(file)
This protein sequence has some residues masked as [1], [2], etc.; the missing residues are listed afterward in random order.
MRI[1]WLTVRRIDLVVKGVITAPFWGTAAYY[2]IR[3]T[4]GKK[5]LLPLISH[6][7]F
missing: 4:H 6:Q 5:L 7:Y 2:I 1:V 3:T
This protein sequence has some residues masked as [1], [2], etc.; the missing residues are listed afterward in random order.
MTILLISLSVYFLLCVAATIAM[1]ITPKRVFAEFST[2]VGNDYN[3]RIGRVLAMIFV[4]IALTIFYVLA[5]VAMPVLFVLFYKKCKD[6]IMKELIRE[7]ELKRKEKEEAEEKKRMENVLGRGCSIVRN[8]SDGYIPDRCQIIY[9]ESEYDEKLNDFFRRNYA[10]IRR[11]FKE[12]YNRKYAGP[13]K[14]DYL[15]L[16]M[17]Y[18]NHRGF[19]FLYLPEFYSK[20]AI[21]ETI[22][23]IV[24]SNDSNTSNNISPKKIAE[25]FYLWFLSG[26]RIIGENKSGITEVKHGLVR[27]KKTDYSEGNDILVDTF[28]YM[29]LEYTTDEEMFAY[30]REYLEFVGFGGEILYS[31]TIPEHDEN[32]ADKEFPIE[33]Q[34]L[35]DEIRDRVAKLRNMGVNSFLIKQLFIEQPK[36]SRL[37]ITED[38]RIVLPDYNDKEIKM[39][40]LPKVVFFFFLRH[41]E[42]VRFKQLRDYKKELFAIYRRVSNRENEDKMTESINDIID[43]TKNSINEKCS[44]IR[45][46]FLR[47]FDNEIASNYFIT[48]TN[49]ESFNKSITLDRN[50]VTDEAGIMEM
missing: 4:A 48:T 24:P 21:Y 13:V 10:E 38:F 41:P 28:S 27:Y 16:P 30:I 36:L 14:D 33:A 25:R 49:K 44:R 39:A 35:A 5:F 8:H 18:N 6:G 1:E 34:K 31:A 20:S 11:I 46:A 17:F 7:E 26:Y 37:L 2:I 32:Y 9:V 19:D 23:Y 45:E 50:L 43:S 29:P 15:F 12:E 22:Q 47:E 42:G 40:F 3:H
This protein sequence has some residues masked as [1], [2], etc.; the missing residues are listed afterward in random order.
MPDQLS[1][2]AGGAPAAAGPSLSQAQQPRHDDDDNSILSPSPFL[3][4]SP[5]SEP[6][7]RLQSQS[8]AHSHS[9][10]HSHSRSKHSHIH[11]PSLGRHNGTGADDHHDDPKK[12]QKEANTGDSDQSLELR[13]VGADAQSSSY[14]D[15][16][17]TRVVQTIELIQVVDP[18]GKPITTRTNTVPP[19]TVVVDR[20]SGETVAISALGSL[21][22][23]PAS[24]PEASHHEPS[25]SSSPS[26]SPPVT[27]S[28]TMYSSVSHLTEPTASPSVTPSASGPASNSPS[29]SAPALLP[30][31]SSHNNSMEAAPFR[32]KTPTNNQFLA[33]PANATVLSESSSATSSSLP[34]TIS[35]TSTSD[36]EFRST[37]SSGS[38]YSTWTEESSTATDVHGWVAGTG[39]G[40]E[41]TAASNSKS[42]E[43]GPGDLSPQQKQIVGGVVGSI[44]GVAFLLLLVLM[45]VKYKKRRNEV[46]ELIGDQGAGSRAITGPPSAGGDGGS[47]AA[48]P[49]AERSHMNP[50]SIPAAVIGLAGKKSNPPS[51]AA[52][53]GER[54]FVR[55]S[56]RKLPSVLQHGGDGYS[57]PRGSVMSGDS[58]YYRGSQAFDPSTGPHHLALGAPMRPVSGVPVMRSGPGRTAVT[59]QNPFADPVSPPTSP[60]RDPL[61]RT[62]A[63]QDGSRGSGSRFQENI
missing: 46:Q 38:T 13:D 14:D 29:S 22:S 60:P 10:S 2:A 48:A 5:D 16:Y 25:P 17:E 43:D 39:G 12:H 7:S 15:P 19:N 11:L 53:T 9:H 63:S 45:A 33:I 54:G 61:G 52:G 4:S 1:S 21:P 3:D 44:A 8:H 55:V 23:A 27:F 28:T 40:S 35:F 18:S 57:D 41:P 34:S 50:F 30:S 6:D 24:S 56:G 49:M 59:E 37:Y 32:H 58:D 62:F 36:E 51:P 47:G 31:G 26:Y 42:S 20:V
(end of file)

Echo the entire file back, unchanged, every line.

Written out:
This protein sequence has some residues masked as [1], [2], etc.; the missing residues are listed afterward in random order.
MRI[1]WLTVRRIDLVVKGVITAPFWGTAAYY[2]IR[3]T[4]GKK[5]LLPLISH[6][7]F
missing: 4:H 6:Q 5:L 7:Y 2:I 1:V 3:T
This protein sequence has some residues masked as [1], [2], etc.; the missing residues are listed afterward in random order.
MTILLISLSVYFLLCVAATIAM[1]ITPKRVFAEFST[2]VGNDYN[3]RIGRVLAMIFV[4]IALTIFYVLA[5]VAMPVLFVLFYKKCKD[6]IMKELIRE[7]ELKRKEKEEAEEKKRMENVLGRGCSIVRN[8]SDGYIPDRCQIIY[9]ESEYDEKLNDFFRRNYA[10]IRR[11]FKE[12]YNRKYAGP[13]K[14]DYL[15]L[16]M[17]Y[18]NHRGF[19]FLYLPEFYSK[20]AI[21]ETI[22][23]IV[24]SNDSNTSNNISPKKIAE[25]FYLWFLSG[26]RIIGENKSGITEVKHGLVR[27]KKTDYSEGNDILVDTF[28]YM[29]LEYTTDEEMFAY[30]REYLEFVGFGGEILYS[31]TIPEHDEN[32]ADKEFPIE[33]Q[34]L[35]DEIRDRVAKLRNMGVNSFLIKQLFIEQPK[36]SRL[37]ITED[38]RIVLPDYNDKEIKM[39][40]LPKVVFFFFLRH[41]E[42]VRFKQLRDYKKELFAIYRRVSNRENEDKMTESINDIID[43]TKNSINEKCS[44]IR[45][46]FLR[47]FDNEIASNYFIT[48]TN[49]ESFNKSITLDRN[50]VTDEAGIMEM
missing: 4:A 48:T 24:P 21:Y 13:V 10:E 38:F 41:P 28:S 27:Y 16:P 30:I 36:L 14:D 33:A 25:R 49:K 44:R 39:A 35:A 5:F 8:H 18:N 6:G 1:E 34:K 31:A 20:S 11:I 46:A 17:F 7:E 26:Y 37:L 2:I 32:Y 9:V 19:D 23:Y 45:E 50:L 43:S 29:P 15:F 12:E 22:Q 47:E 42:G 40:F 3:H
This protein sequence has some residues masked as [1], [2], etc.; the missing residues are listed afterward in random order.
MPDQLS[1][2]AGGAPAAAGPSLSQAQQPRHDDDDNSILSPSPFL[3][4]SP[5]SEP[6][7]RLQSQS[8]AHSHS[9][10]HSHSRSKHSHIH[11]PSLGRHNGTGADDHHDDPKK[12]QKEANTGDSDQSLELR[13]VGADAQSSSY[14]D[15][16][17]TRVVQTIELIQVVDP[18]GKPITTRTNTVPP[19]TVVVDR[20]SGETVAISALGSL[21][22][23]PAS[24]PEASHHEPS[25]SSSPS[26]SPPVT[27]S[28]TMYSSVSHLTEPTASPSVTPSASGPASNSPS[29]SAPALLP[30][31]SSHNNSMEAAPFR[32]KTPTNNQFLA[33]PANATVLSESSSATSSSLP[34]TIS[35]TSTSD[36]EFRST[37]SSGS[38]YSTWTEESSTATDVHGWVAGTG[39]G[40]E[41]TAASNSKS[42]E[43]GPGDLSPQQKQIVGGVVGSI[44]GVAFLLLLVLM[45]VKYKKRRNEV[46]ELIGDQGAGSRAITGPPSAGGDGGS[47]AA[48]P[49]AERSHMNP[50]SIPAAVIGLAGKKSNPPS[51]AA[52][53]GER[54]FVR[55]S[56]RKLPSVLQHGGDGYS[57]PRGSVMSGDS[58]YYRGSQAFDPSTGPHHLALGAPMRPVSGVPVMRSGPGRTAVT[59]QNPFADPVSPPTSP[60]RDPL[61]RT[62]A[63]QDGSRGSGSRFQENI
missing: 46:Q 38:T 13:D 14:D 29:S 22:S 60:P 10:S 2:A 48:A 5:D 16:Y 25:P 17:E 43:D 39:G 12:H 7:S 15:P 19:N 11:L 53:T 9:H 63:S 45:A 33:I 54:G 61:G 52:G 4:S 1:S 21:P 3:D 44:A 8:H 55:V 23:A 27:F 28:T 40:S 35:F 18:S 57:D 41:P 34:S 50:F 30:S 6:D 24:S 56:G 49:M 59:E 37:Y 32:H 58:D 62:F 36:E 51:P 47:G 31:G 26:Y 42:S 20:V